MarkM has recently suggested that I am responsible for there being no fluid variables in Joule. I think that it is good that Joule lacks fluid variables but perhaps my only contribution in that case was to wince whenever they would describe how they worked, as it was painful to describe. That was sufficiently effective it seems that they decided that they were unnecessary. See comments below on fluid variables. There are several related common language constructs: Many languages have a concept of a top level environment in which a Read Eval Print Loop runs to preserve state and in which expressions can have side-effects. Part of the invention of Rees’s paper was the displacement of this top level with several, each mutually suspicious of others. Other channels of side-effects must be made to conform. Scheme already took several steps beyond Lisp in this regard in eliminating property lists, for example.

Here is how I understand the workings of fluid variables. A fluid variable is a symbol and cell that is established as part of the current environment. When a fluid variable (symbol) is referenced the current nest of environments is searched for a fluid variable with the matching symbol. The first such match provides the cell that satisfies the reference. This really means that each continuation embodies a set of fluid bindings. Many uses of continuations, for which they were reified, are incompatible with fluid variables. One such use is time-slicing. Scheme has no fluid variables.

In lexically scoped languages (Algol, PL/I, C, C++, Pascal, Scheme etc.) Each applied occurrence of an identifier is statically associated with just one defining occurrence, its declaration. In Dynamically scoped languages, (Lisp) this association in determined only at run time.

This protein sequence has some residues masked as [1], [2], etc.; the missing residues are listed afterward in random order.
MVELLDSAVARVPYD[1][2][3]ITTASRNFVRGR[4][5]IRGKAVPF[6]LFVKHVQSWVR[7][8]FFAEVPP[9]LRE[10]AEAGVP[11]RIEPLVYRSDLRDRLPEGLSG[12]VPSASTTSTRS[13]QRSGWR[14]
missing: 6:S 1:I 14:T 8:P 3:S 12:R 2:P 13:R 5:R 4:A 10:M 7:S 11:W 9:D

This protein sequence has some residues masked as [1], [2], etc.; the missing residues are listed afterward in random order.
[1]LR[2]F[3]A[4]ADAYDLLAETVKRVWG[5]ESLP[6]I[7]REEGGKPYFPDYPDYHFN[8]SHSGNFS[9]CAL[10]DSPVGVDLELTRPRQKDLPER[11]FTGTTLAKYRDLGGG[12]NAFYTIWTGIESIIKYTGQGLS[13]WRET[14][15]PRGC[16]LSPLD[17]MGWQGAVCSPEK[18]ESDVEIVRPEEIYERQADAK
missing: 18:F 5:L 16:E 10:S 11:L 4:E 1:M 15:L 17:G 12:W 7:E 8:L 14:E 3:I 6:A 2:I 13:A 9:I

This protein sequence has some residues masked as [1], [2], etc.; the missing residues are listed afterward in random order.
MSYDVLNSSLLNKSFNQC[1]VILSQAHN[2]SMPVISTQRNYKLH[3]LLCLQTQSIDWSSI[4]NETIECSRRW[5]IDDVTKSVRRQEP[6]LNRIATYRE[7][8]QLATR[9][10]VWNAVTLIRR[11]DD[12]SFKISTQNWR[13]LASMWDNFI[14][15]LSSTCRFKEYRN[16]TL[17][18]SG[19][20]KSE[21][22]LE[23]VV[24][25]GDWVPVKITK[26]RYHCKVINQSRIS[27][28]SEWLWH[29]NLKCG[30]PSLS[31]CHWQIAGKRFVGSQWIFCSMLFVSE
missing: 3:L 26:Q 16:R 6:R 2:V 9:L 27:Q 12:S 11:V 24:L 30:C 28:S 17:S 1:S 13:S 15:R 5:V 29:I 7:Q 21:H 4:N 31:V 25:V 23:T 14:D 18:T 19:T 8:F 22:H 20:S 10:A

Both these scoping styles can be explained in the Actors model. The question involves the interpretation of the identifiers that occur freely in the body of the function (the parameters are considered not free). In both cases those identifiers are evaluated in some scope. When a function is created dynamically in a lexical language, access to the generation of variables accessible at the point and time of creation is bundled up and becomes part of the function whereas in a dynamically scoped language the function is not so equipped and when it comes tome to run will use the scope of its caller. In either case parameters to the function are bound to arguments provided by the caller. The infamous funarg problem (See Google) illustrates some of the disadvantages of dynamic scoping. I think that the following history is correct. When John McCarthy invented Lisp he had already contributed to the lexical scoping rules of Algol 60. He was on the committee that defined the language. He tells the story that towards the end of the design process someone proposed a rule that sounded clear and that may (or may not) have corresponded to what is now called referential transparency. McCarthy thought that it was a good idea and had already conceived of a way to implement it efficiently. I guess when it came time to invent Lisp he thought that dynamic scoping was better, or perhaps he didn’t see the connection between the two design issues. It was a couple of decades later that I realized the advantages of lexical scoping. About 2005 McCarthy told me that Scheme (a language like LISP) had got it right with lexical scoping.